I will rely on a fair amount of data to discuss what I see as the significance of international adoption. However, I want to begin with a single number that will put the rest of this essay in context: the World Health Organization reports that more than ten million children under five years old – most of them in developing countries – die each year from violence, malnutrition or disease.

Ten million is hard to comprehend. Nor is it any easier if we break it down: thirty thousand children each day; more than one thousand every hour. Every day, the toll of children's lives equals ten times the number who died in the World Trade Towers, and each week matches the total of fatalities in the 2004 Asian tsunami. Deaths equaling fifty tsunamis each year – a number that has not budged much in a decade, by the way – but sadly, to quote an op-ed piece published years ago by A. M. Rosenthal of the Times, it is not news.

In the long run, all international humanitarian intervention – medical assistance, constitution-making, adoption and in-country development – is propelled by that number ten million, by the desire to help some of those children find the stability and the health and the homes that will enable them to survive, and perhaps even to flourish. The fact that many of those efforts fail does not subtract from the need to remain engaged.

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Adoption is among the oldest and most widespread of human social practices. The Code of Hammurabi, promulgated in the 18th century BCE, includes a definition of adoption. Scores of other literary and historical texts document that, in one form or another, for a variety of motives, and with an equally diverse set of outcomes, orphaned and abandoned children have circulated among families throughout human history.

Children have been adopted, legally and extra-legally, formally and informally, to constitute or re-constitute families, to provide homes when birth parents could not or would not do so, to serve as slaves, on the one hand, or to replace disinherited or deceased heirs on the other.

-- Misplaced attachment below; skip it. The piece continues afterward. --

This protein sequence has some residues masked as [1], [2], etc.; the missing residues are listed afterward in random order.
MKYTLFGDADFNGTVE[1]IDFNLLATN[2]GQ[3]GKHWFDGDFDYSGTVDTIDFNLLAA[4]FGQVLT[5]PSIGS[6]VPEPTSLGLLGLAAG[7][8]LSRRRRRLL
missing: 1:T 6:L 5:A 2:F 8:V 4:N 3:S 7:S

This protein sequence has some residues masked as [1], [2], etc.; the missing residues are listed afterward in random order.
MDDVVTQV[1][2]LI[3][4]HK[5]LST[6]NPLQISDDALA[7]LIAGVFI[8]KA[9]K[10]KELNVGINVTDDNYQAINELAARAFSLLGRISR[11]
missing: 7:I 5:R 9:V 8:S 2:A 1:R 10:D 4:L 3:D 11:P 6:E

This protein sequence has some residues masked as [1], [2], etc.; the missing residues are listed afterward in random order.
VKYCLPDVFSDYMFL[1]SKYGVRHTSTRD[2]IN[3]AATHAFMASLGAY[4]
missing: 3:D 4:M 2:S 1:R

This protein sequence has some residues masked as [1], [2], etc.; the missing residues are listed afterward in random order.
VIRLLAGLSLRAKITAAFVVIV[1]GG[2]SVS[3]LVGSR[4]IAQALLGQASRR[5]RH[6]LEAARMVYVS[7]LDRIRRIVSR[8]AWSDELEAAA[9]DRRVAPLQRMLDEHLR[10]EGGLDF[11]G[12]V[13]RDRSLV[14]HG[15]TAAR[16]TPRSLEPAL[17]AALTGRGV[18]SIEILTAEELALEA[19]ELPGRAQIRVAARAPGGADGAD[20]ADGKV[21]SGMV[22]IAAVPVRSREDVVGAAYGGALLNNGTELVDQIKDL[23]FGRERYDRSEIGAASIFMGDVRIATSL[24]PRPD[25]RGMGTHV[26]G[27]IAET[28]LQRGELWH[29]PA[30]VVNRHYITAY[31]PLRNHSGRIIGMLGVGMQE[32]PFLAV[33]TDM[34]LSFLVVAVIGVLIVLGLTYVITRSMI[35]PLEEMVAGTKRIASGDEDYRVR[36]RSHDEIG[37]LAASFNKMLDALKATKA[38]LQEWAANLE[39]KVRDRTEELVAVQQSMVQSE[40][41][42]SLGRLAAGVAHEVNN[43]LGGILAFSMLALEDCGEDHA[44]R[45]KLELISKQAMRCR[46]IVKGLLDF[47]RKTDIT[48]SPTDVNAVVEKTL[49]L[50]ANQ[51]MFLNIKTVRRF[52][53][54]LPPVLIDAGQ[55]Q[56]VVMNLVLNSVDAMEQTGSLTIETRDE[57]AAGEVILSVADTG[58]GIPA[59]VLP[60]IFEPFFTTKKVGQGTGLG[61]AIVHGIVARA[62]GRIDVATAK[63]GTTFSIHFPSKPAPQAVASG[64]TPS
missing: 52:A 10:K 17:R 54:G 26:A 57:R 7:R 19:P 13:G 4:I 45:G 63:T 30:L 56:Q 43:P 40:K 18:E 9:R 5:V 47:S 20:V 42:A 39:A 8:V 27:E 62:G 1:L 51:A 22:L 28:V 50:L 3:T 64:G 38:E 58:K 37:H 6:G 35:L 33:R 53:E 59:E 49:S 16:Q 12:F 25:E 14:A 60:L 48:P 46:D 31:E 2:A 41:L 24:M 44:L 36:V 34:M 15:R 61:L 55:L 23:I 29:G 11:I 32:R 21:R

In his path breaking book, The Kindness of Strangers, John Boswell uncovered a previously hidden history, tracking the lives of children abandoned in Europe from the late classical through the early modern periods. Boswell concluded that children were abandoned in large numbers, but rarely with the intention of infanticide. Instead, many societies developed protocols – rarely written down but universally understood – for the orderly circulation of children: from families who, for whatever reason, chose or needed to give up a child to families who, again for all the reasons mentioned above, wanted to add a child. Boswell's data (incomplete, to be sure) suggest that mortality rates for abandoned children were probably about the same as for children who remained in intact families.

The European story continued in the New World. While adoption in Colonial America can be traced back to the early years of white settlement, the practice was long governed informally and on an ad hoc basis. Relatives, sometimes neighbors without legal authorization, took in abandoned children or those who lost their parents. In the 18th and 19th centuries, less fortunate children could find themselves marooned in "poor houses" or orphanages, often until their 16th birthdays. In 1851, Massachusetts enacted the first modern adoption law, which recognized adoption as a social and legal matter requiring state supervision.